I find that this criticism applies just as much to us and our status quo and our consensus as it does our ancestors, though.

                              Yeah, but the NRX types aren’t our ancestors. That’s the crucial difference here. Our ancestors have an excuse of having to deal with a different world, based on a different, smaller knowledge base. NRX doesn’t. These are people out there now with blogs and Twitter… and, um, that’s about it.

                              Is this somewhat universal? Is it true for others, for example?

                              Seems like a reasonable rule of thumb.

                              To what extent are there people who would seriously benefit from seeking you out?

                              As a source of unique and challenging ideas? Probably not very many.

                              As a reasonably well-informed exponent of quite a few popular and influential political ideas? I dunno, maybe half, but I can’t really say they wouldn’t be better off talking to other people with any degree of confidence.

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                              • Yes, because–at the bare minimum–we know about their status quo while they don’t know about ours. Why know about our conditions and make choices to respond to them.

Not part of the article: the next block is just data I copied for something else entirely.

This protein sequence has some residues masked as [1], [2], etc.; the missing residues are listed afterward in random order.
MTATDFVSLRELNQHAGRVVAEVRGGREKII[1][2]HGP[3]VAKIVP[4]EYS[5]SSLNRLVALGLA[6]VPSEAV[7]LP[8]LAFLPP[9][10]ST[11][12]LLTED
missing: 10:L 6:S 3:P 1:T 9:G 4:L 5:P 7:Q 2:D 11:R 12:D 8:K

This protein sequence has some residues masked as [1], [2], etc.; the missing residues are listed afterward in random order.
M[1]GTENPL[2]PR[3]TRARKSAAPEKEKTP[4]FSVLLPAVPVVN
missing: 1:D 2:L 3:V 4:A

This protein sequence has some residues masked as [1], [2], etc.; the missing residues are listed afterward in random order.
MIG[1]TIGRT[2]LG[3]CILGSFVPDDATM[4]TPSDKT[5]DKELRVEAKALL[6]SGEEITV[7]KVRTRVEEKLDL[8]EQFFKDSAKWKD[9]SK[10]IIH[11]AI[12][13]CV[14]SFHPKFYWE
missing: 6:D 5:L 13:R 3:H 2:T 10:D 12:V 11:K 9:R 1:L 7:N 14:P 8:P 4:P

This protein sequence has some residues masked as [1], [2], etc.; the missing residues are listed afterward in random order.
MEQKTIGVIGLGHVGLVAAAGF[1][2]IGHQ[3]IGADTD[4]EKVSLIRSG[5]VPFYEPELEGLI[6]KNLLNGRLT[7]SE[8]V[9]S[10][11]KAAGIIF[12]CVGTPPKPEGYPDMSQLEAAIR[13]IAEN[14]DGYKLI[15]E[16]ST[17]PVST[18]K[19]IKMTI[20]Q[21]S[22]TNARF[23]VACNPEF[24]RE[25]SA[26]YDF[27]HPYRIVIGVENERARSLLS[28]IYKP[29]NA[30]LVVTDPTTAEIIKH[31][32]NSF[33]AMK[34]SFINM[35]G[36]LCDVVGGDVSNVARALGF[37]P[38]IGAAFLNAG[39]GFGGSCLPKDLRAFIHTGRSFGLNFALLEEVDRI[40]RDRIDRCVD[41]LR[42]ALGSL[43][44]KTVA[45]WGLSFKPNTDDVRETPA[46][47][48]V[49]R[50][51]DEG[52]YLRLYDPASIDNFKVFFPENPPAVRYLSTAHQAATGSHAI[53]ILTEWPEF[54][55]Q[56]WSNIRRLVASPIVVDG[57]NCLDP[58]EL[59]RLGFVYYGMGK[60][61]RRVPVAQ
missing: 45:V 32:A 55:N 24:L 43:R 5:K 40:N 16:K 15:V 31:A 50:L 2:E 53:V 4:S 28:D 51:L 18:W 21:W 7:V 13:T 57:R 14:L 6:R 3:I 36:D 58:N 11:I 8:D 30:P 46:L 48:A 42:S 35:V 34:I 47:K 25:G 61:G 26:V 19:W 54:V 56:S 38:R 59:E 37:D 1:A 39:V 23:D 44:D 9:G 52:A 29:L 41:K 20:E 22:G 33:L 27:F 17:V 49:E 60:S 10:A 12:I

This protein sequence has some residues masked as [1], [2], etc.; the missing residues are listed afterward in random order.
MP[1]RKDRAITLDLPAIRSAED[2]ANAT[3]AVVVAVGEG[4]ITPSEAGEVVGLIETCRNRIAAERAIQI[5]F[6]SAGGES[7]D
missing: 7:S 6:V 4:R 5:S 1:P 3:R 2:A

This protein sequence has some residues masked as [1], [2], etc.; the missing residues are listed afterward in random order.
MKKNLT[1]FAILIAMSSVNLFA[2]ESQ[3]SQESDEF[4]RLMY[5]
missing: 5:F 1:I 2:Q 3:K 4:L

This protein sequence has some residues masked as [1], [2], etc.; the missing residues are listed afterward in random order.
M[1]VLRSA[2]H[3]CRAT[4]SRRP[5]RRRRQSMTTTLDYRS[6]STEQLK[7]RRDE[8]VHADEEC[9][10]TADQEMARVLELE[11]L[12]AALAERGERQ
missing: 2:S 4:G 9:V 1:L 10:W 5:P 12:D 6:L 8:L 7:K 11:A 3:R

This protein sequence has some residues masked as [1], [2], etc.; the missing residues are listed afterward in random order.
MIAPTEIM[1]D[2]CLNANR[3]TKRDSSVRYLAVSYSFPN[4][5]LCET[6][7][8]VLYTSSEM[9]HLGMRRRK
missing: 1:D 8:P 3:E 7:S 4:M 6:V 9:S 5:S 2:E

I’m pretty sure that my knowledge of their status quo is superficial. For example, were I to wake up tomorrow in 1745, I’m pretty sure that I’d be nigh-useless in the culture and society. Sure, maybe I’d be useful because I could read and write and have some simple knowledge of first aid/sanitation, but beyond that? I can’t shoe or ride a horse, fire a hunting rifle, plow a field, milk a cow, or build a chair.

                                My knowledge of their status quo is based on books, some art and entertainments, and dramatizations.

                                My standing in judgment of them strikes me as coming from a place of extreme privilege, to coin a modern term.

                                My understanding of NRx is that when we judge those who came before, we seriously ought to check our privilege.

                                Seems like a reasonable rule of thumb.

                                I tend to agree. When I think on things too long, however, it leads me to reframe my thoughts on colonialism. Moving it from “unalloyed bad” to “alloyed bad”.

                                As a reasonably well-informed exponent of quite a few popular and influential political ideas? I dunno, maybe half, but I can’t really say they wouldn’t be better off talking to other people with any degree of confidence.